Panel 2: TM symptoms on presentation4–9 Symptom (proportion of patients affected) Headache (50–80%) Fever (60–95%) Vomiting (30–60%) Photophobia (5–10%) Anorexia (60–80%) Clinical sign (proportion of patients affected) Neck stiffness (40–80%) Confusion (10–30%) Coma (30–60%) Any cranial nerve palsy (30–50%) Cranial nerve III palsy (5–15%) Cranial nerve VI palsy (30–40%) Cranial nerve VII palsy (10–20%) Hemiparesis (10–20%) Paraparesis (5–10%) Seizures (children: 50%; adults: 5%) CSF (proportion or range) Appearance (80–90% clear) Opening pressure (50% 25 cm H20) Total leucocyte count (5–1000103/ml) Neutrophils (10–70%) Lymphocyte (30–90%) Protein (45–250 mg/dL)* Lactate (5–10 mmol/L) CSF glucose to blood glucose ratio (0·5 in 95%) *CSF protein can be 1000 mg/dL in patients with spinal block
TNF is thought to be crucial for granuloma formation,11 but is also cited as a main factor in hostmediated destruction of infected tissue.12 Studies of pyogenic bacterial meningitis showed CSF concentrations of TNF correlated with disease severity13 and study of rabbit models of TM found high CSF concentrations were associated with a worse outcome,14 although TNF concentrations have not been correlated with disease severity or outcome in human beings.15 Treatment with antibiotics and thalidomide, an anti TNF drug, improved survival and neurological outcome in rabbits16 and suggested a novel therapeutic approach in people. Preliminary research found that thalidomide was safe and well-tolerated17 and led to a controlled trial to assess the efﬁcacy of adjunctive thalidomide in children with TM. Sadly, this trial was stopped early because there were many adverse events in the thalidomide arm and there did not seem to be any beneﬁt from treatment.18 The numbers and types of white cells in the CSF help differentiate TM from other meningitides, but little is known of their role in disease pathogenesis. Typically the CSF shows a high CSF white-cell count, which is predominantly lymphocytic, with a high protein and low http://neurology.thelancet.com Vol 4 March 2005
glucose ratio. However, total CSF white-cell count can be normal in those with TM and depressed cell-mediated immunity, such as the elderly and people with HIV;19,20 low counts have been associated with poor outcome.15 Neutrophils can dominate, especially early in the disease,21 and high proportions of neutrophils in the cell count have been associated with an increased likelihood of a bacteriological diagnosis and improved survival. Hence, neutrophils could have a role in pathogenesis.15,22 The kinetics of the lymphocyte response are probably also important, particularly the roles of different lymphocyte subsets,23 but more data on these cells are needed.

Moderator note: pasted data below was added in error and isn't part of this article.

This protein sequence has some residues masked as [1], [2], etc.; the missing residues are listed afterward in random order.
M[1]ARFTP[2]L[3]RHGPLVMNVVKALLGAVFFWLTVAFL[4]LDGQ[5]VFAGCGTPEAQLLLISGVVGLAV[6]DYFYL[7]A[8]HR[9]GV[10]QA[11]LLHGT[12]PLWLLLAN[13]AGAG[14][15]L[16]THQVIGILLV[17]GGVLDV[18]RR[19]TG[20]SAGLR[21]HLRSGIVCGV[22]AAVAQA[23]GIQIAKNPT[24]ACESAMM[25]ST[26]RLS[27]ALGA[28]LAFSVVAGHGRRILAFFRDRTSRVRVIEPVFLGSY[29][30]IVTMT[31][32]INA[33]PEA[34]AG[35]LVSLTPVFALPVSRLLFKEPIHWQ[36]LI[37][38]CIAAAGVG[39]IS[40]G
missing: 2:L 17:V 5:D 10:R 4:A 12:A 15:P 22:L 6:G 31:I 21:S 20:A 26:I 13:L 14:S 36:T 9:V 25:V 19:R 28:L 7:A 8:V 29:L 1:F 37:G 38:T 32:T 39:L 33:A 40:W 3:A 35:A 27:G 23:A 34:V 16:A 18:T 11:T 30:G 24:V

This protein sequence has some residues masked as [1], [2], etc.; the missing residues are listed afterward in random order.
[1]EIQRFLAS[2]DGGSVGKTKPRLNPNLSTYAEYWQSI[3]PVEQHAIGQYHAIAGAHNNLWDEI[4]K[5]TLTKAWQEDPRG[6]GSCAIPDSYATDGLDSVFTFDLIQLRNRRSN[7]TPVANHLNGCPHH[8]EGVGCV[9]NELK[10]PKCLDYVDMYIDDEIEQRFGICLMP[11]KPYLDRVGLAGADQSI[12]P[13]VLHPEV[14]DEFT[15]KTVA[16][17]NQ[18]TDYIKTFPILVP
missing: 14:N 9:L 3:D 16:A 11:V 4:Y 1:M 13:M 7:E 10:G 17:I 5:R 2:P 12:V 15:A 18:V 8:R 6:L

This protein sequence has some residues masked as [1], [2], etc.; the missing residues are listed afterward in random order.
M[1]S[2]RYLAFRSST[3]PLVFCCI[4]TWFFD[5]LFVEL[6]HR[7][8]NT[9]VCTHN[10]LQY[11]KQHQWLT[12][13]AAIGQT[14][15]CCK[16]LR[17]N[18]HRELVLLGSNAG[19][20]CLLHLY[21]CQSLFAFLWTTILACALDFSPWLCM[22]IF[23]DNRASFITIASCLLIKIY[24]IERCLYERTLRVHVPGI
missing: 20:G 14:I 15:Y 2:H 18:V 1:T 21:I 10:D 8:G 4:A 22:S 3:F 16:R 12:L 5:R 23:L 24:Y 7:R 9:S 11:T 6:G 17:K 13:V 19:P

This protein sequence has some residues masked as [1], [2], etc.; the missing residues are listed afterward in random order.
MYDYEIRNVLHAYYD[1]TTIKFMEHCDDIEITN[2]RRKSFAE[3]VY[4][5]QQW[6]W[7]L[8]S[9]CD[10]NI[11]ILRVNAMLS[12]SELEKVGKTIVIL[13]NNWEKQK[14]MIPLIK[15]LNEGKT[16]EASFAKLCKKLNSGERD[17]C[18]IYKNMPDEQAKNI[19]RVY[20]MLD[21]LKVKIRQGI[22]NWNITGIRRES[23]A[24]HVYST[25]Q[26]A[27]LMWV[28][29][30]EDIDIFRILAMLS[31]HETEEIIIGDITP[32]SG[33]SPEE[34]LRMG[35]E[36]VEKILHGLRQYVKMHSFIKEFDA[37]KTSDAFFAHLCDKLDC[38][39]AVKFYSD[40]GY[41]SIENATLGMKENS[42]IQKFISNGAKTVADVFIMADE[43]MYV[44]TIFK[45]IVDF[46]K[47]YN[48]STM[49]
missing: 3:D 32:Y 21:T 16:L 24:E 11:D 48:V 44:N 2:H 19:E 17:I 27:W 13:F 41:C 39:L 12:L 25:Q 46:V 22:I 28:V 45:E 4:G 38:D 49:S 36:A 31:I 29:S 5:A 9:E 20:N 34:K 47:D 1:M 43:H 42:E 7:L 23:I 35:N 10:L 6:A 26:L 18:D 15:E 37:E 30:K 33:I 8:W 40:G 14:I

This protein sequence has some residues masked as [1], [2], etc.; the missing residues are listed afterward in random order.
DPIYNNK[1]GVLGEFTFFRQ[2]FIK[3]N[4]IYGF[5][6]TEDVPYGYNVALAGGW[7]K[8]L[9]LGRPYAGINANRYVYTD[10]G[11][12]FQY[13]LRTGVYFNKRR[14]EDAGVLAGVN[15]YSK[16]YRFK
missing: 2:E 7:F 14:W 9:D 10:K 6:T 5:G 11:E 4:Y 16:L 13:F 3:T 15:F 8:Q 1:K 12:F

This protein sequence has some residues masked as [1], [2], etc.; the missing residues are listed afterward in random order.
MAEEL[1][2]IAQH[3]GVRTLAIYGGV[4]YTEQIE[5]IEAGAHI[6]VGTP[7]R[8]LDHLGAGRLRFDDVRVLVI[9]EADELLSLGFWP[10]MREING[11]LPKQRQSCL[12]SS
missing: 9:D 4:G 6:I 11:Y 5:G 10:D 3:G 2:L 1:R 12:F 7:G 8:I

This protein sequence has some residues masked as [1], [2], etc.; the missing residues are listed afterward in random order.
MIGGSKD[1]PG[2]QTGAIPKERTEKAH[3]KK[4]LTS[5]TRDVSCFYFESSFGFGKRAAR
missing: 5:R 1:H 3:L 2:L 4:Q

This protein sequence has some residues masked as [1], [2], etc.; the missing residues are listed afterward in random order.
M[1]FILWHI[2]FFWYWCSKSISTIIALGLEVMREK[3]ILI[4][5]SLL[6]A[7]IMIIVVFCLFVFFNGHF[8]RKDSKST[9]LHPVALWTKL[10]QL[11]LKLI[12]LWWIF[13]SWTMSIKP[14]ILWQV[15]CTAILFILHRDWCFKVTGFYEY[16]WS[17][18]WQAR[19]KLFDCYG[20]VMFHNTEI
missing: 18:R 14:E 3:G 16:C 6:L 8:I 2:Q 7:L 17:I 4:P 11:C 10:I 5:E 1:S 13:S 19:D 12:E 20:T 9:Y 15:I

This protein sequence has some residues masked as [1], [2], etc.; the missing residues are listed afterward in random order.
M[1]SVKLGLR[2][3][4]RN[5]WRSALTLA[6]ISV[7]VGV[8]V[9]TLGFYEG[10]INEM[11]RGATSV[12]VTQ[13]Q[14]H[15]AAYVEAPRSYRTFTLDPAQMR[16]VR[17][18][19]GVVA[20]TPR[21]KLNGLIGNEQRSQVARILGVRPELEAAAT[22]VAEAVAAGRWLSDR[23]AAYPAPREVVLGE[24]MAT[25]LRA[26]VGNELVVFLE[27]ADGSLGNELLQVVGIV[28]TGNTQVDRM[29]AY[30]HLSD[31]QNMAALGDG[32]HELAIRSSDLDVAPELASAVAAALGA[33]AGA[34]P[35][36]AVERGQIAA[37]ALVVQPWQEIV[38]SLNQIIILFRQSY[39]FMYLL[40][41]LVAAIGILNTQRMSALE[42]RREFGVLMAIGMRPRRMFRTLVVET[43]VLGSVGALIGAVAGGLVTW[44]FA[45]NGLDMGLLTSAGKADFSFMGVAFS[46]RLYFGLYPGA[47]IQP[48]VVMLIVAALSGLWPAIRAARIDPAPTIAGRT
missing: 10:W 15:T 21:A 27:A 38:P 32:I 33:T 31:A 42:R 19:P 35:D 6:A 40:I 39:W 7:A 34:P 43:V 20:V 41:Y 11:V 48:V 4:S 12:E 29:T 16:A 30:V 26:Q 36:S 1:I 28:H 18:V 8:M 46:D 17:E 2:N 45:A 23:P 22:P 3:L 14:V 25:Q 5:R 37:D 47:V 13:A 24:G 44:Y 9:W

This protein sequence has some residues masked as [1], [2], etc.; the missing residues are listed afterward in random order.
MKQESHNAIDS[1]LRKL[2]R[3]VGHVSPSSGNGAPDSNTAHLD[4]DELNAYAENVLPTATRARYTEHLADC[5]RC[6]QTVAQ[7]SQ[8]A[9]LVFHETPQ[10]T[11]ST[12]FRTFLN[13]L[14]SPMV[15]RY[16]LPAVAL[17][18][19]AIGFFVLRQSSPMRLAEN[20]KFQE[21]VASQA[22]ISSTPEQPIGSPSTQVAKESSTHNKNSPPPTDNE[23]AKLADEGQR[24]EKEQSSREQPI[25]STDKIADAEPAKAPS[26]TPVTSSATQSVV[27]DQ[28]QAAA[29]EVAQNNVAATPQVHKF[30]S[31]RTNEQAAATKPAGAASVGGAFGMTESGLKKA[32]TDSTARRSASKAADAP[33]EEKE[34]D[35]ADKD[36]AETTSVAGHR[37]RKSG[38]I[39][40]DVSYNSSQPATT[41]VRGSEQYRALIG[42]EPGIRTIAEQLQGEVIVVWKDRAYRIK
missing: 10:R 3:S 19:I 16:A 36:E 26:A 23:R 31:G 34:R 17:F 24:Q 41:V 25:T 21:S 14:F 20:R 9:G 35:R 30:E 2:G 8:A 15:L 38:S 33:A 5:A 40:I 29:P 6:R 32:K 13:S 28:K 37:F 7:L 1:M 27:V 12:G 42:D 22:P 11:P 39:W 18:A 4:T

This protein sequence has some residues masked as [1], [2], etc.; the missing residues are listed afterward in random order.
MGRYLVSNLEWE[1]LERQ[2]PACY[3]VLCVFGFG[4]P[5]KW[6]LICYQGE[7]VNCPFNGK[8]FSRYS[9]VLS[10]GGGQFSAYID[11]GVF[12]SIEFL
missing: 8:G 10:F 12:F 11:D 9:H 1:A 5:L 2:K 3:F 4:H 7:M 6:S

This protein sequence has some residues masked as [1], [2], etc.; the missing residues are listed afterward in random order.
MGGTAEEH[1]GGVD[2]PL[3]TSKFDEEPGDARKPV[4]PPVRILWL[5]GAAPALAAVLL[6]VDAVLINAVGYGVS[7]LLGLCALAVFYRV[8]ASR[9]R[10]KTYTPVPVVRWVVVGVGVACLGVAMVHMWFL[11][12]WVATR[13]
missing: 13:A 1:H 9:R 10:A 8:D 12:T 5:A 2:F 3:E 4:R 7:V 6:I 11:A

Pathological and clinical consequences of infection The macroscopic consequences of infection have been researched post mortem and, more recently, through CT and MRI (ﬁgure 2) of the brain. Neurological abnormalities occur with the development of an inﬂammatory exudate that affects mostly the sylvian ﬁssures, basal cisterns, brainstem, and cerebellum.10 Three processes cause most of the common neurological deﬁcits: the adhesive exudate can obstruct CSF causing hydrocephalus and compromise efferent cranial nerves; granulomas can coalesce to form tuberculomas (or an abscess in patients with uncharacteristic disease) which, depending on their location, cause diverse clinical consequences; and an obliterative vasculitis can cause infarction and stroke syndromes.10 The severity of these complications may be dependent on the intracerebral inﬂammatory response and strongly predicts outcome.15 Indeed, the severity of TM at presentation is classiﬁed into three grades according to the patient’s Glasgow coma score and the presence or absence of focal neurological signs (panel 3),24 variables shown to be strongly predictive of death.26 Unusual clinical and pathological features of TM have been well described in previous research papers and can cause diagnostic uncertainty.27,28 Movement disorders can present after basal ganglia infarction; tremor is the most common, but chorea, ballismus, and myoclonus are all reported.29 Less common, and more controversial, than patients who present with movement disorders are those who present with evidence of diffuse cerebral involvement but without clinical or CSF signs of meningitis. Dastur and Udani30 were the ﬁrst to describe this variant of cerebral tuberculosis, which they called “tuberculous encephalopathy”, in Indian children with disseminated tuberculosis. These children had a diffuse cerebral disorder with coma, convulsions, involuntary movements, and pyramidal signs but with normal CSF measurements. Dastur31 has argued subsequently that the pathogenesis of tuberculous encephalopathy may differ from TM: post-mortem assessment of those with tuberculous encephalopathy found diffuse cerebral oedema, demyelination, and sometimes haemorrhage— features that may be more typical of a post-infectious 161